INSIDE SOURCES

Along with Utah, outdoors group sues over Biden restoring boundaries of Bears Ears

Aug 26, 2022, 6:00 PM | Updated: Dec 30, 2022, 11:19 am

Bears Ears National Monument sign with the five Tribes' insignias on it....

The news Bears Ears National Monument sign that was unveiled after the signing of the agreement. Photo credit: Bureau of Land Management.

SALT LAKE CITY — An outdoors organization is joining the state of Utah in a lawsuit against the Biden Administration for restoring the original boundaries of the Bears Ears National Monument, arguing the action harms members of the community in the area.

Through the 1906 Antiquities Act, President Obama created the Bears Ears National Monument. In 2017, President Trump shrunk the size of the monument by about 85% from about 1.3 million acres to around 228,000. But last year, President Biden restored the original boundaries of the monument — 1.36 million acres.

Now, Utah leaders are suing the Biden Administration over the decision, arguing that both Bears Ears and Grand Staircase-Escalante National Monuments are too large to be managed by the federal government.

The Antiquities Act states that areas of the monuments are to be confined to the smallest area compatible with the proper care and management of the objects to be protected.

Utah leaders sue Biden administration over national monuments

Coalition joins Utah lawsuit over Bears Ears

Ben Burr, the executive director of the Blue Ribbon Coalition of Idaho, joins Inside Sources host Boyd Matheson to talk about his article in National Review. He discusses the state’s lawsuit and why he believes the administration’s actions are hurting Utahns.

“So, you can see you have four different presidents who have looked at this area of Utah, and none of them can agree what is the right size for a national monument,” Burr said. “That is what is at the heart of the Utah legal challenge to the Biden designations, and also to a companion lawsuit that my organization filed yesterday to also challenge these national monument designations.”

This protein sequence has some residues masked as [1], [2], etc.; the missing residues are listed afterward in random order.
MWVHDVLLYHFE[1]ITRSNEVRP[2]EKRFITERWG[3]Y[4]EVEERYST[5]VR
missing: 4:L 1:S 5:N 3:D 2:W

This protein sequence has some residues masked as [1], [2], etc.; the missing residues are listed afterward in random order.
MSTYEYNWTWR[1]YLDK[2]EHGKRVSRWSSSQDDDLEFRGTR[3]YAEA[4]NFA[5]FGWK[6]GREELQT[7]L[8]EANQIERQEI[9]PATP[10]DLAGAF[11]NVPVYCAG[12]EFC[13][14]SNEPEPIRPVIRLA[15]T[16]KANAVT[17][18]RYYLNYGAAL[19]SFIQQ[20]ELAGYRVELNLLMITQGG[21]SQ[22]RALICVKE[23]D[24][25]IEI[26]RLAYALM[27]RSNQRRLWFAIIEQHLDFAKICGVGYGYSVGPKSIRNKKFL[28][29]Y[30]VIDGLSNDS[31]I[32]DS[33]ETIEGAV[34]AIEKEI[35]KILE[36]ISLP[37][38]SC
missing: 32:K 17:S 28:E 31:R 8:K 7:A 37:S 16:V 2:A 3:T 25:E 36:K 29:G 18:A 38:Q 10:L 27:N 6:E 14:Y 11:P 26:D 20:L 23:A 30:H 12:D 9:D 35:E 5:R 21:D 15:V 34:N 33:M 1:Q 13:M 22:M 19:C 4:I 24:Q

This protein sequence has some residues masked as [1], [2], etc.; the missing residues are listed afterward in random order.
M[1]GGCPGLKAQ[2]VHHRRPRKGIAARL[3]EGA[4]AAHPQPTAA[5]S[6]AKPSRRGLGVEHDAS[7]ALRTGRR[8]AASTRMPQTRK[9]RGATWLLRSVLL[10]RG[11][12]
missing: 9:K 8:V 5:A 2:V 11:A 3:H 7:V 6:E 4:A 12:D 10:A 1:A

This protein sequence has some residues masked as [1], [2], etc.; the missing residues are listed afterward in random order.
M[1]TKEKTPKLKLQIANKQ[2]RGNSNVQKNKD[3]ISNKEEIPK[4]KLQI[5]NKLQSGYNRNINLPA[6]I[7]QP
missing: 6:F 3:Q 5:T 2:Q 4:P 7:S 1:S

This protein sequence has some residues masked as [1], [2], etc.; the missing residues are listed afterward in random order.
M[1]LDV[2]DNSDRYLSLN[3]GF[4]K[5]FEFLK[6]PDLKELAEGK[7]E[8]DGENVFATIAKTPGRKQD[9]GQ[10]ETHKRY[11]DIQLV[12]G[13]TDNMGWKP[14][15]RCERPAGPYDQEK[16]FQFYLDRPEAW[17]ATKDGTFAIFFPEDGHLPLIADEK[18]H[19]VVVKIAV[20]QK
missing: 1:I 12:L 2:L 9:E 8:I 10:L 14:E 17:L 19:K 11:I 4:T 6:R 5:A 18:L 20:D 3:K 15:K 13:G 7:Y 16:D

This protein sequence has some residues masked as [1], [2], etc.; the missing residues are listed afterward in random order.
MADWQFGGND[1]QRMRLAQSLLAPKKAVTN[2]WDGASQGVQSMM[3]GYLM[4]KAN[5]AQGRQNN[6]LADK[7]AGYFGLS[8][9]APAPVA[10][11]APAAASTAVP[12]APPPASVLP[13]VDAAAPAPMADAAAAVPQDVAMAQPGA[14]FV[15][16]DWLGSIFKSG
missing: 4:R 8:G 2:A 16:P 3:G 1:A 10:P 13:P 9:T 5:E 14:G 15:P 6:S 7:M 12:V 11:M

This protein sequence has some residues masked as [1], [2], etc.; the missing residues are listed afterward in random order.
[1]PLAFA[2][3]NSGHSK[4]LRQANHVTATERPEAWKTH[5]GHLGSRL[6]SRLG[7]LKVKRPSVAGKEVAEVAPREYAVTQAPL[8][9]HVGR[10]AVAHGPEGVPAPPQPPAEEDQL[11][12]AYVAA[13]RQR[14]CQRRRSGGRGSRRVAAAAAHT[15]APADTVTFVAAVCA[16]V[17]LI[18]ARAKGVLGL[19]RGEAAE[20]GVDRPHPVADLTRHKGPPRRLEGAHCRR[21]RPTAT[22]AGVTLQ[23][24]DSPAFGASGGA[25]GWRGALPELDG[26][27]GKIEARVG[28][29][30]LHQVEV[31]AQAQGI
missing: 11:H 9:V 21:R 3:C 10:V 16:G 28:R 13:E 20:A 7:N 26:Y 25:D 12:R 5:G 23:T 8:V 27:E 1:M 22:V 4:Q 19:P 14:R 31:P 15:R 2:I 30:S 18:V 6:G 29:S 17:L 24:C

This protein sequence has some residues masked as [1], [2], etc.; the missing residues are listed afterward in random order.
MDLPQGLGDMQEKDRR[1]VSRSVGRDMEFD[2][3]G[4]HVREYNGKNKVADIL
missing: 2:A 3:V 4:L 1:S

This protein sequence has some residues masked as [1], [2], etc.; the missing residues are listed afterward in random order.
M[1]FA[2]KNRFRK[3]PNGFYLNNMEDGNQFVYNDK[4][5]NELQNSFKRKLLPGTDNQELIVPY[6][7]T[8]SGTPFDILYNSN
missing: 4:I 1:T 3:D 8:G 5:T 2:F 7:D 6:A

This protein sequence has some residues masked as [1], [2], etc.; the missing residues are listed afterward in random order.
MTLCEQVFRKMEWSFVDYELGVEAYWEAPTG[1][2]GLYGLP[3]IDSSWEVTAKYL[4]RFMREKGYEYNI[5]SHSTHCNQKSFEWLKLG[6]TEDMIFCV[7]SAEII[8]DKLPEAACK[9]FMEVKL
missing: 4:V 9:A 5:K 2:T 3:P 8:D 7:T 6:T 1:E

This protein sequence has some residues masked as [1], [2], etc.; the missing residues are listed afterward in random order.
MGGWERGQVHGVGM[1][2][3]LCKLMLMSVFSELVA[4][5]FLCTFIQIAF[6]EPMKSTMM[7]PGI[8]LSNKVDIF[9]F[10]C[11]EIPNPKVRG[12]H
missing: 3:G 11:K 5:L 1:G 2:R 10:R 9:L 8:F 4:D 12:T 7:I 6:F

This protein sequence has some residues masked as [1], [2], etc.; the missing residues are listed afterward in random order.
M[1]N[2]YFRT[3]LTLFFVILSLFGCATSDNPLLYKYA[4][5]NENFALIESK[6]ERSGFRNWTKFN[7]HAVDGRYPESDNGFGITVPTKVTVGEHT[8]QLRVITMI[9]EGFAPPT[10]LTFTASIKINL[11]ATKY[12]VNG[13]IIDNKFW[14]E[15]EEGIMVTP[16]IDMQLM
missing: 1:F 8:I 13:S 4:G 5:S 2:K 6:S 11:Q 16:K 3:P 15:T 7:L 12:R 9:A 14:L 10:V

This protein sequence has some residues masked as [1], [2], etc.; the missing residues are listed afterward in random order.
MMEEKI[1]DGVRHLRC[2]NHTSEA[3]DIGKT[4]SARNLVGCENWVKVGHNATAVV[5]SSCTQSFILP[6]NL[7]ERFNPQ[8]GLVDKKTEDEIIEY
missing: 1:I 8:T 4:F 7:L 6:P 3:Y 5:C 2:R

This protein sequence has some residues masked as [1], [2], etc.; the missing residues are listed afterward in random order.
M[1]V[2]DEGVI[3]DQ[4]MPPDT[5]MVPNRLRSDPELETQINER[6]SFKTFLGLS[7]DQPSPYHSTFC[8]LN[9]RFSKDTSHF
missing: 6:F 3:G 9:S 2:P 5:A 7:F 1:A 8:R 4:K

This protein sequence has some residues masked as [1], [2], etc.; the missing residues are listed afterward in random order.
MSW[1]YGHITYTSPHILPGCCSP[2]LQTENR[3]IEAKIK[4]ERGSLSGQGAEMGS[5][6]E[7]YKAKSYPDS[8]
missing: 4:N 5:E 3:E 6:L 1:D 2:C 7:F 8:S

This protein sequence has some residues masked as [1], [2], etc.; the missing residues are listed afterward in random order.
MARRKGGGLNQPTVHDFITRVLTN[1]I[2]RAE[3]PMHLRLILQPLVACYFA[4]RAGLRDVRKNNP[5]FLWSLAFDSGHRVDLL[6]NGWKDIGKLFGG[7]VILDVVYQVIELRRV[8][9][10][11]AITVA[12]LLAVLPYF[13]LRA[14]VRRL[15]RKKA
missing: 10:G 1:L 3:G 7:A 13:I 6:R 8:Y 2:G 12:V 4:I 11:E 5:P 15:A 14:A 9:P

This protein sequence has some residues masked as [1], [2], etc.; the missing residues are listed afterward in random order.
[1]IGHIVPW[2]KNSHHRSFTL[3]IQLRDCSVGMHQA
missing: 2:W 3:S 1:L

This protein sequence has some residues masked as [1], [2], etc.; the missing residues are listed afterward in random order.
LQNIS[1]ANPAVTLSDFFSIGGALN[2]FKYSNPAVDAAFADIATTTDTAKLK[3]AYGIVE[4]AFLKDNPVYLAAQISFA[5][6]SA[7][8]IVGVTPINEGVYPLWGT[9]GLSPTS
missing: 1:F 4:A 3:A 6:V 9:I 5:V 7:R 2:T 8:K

“Ben, in the suit that you filed . . . you also have a rancher and a miner and members of the Utah Native American community . . . What is it that they’re saying?” Boyd asked.

“We have ranchers who are seeing it’s almost impossible to manage their grazing allotments once a national monument gets declared,” Burr said. “We have a miner on our complaint, and they’ve suffered already hundreds of thousands of dollars in damages . . . At this point with the Biden declaration, they probably won’t be able to operate their mining claims, which is a property right.”

Burr further said the members of the Native American community are included in his coalition’s complaint over the Biden monument designation.

“Interestingly, the Obama proclamation did allow for Native Americans to continue to traditionally use the land and harvest materials off of the land,” he said. “The Biden proclamation didn’t keep that exclusion in there so they’re actually being directly harmed.”

Public lands and the outdoors

Burr said the Blue Ribbon Coalition focuses on outdoor recreation and access to public lands.

“What we’re finding is areas that once were premiere backcountry, primitive destinations are now turning into more of the hardened, heavy traffic sites that you’d see in a national park,” he said. “So, it really ruins the outdoor recreation experience in these areas.”

Boyd pointed out the need for balance of enjoying the outdoor experience and protecting and preserving irreplaceable national treasures in these types of proclamations.

“This is not about putting an oil rig under Delicate Arch,” he said. “Often it is hurting those Native Americans who have been using that land for generations or those ranchers. Just that common-sense balance of we can protect and preserve all of those things that we should under the Antiquities Act — and we can still have responsible use and have people be able to experience all of that as well. Getting to that conversation I think is the real crucial part of this.